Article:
CHARLOTTE STREET FOUNDATION STUDIO RESIDENCY PROGRAM

Charlotte Street Foundation identifies the needs and fuels the evolution of an ever-changing multidisciplinary arts ecosystem, acting as its primary provocateur. We cultivate the contemporary, the exceptional, and the unexpected in the practice of artists working in and engaging with the Kansas City Art Community

Shenequa Brooks

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Shenequa Alexandria Brooks was raised in Miami, Florida, where she graduated Suma Cum Lade from New World School of the Arts High School. She received her Bachelors of Fine Art with a major in Fibers at Kansas City Art Institute. Currently, she is a resident at Charlotte Street Studio Residency Program in Kansas City, Missouri.

Brooks has exhibited her work in various group shows at KCAI’s Fiber Department Gallery, including Blind Trajectory, Progress and Prosperity, and the department’s biannual group exhibitions. Winner of the Susan Lordi Marker award in May of 2013, Brooks is a determined, intelligent, strong black women who utilizes synthetic and human hair in braiding and weaving headdresses, head-wraps, wall pieces and garments. She is interested in how it bonds women in her family together.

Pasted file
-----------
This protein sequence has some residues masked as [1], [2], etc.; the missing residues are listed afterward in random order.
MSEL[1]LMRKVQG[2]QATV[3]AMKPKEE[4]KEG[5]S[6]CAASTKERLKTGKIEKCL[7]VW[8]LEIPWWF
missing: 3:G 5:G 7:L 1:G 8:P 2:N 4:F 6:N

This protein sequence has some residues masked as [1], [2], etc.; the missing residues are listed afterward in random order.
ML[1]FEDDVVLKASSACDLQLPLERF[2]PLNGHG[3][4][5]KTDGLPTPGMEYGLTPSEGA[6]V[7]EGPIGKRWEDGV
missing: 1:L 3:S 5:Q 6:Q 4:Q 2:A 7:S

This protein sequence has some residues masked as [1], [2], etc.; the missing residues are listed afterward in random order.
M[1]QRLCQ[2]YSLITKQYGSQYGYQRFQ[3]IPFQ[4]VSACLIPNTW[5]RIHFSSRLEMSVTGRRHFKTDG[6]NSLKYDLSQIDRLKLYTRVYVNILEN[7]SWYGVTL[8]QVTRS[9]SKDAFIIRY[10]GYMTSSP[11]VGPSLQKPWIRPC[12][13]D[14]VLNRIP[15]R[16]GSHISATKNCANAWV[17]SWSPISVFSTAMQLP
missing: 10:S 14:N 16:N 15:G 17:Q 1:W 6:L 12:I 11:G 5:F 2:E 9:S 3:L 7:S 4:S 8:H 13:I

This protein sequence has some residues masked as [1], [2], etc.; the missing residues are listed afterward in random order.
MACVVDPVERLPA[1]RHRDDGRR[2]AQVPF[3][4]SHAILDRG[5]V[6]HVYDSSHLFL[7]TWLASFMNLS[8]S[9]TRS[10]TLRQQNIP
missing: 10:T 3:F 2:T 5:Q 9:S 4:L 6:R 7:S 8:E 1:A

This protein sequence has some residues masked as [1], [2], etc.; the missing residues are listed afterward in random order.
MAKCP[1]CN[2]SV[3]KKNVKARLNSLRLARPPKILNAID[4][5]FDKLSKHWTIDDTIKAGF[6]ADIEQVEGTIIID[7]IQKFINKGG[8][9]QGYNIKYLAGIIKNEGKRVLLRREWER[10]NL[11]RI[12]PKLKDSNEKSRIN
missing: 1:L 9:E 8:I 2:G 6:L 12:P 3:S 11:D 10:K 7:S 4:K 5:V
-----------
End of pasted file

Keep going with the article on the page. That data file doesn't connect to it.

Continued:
Brooks has been featured in the Kansas City Star speaking about her work in relationship to the African American Hair Experience. The Center for Craft Creativity & Design awarded Brooks the prestigious Windgate Fellowship. This fellowship provided her travel funding to Anloga, Ghana in West Africa where she learned how traditional Ghanaian textiles were woven for three months. Brooks is looking forward to attending Bronner Bros. International Hair Show and Madame CJ Walker Museum in Atlanta, Georgia in February 2015 to research contemporary hair-styles for African-American women.

Brooks writes: “As an artist, I am fascinated with unifying the African-American hair culture, textiles of Ghana, and African patterns within my work. I am currently creating a body of work using synthetic hair as a way to communicate how intimate, powerful, celebratory, and socially pleasing getting one’s hair done can be.”

 

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Charlotte Street Foundation

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